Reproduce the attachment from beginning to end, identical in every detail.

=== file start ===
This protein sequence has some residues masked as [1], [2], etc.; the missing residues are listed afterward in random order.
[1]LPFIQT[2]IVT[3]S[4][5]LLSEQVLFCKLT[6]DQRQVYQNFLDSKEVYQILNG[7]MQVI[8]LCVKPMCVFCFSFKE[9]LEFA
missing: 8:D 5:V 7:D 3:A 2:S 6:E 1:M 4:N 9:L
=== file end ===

This protein sequence has some residues masked as [1], [2], etc.; the missing residues are listed afterward in random order.
[1]LPFIQT[2]IVT[3]S[4][5]LLSEQVLFCKLT[6]DQRQVYQNFLDSKEVYQILNG[7]MQVI[8]LCVKPMCVFCFSFKE[9]LEFA
missing: 8:D 5:V 7:D 3:A 2:S 6:E 1:M 4:N 9:L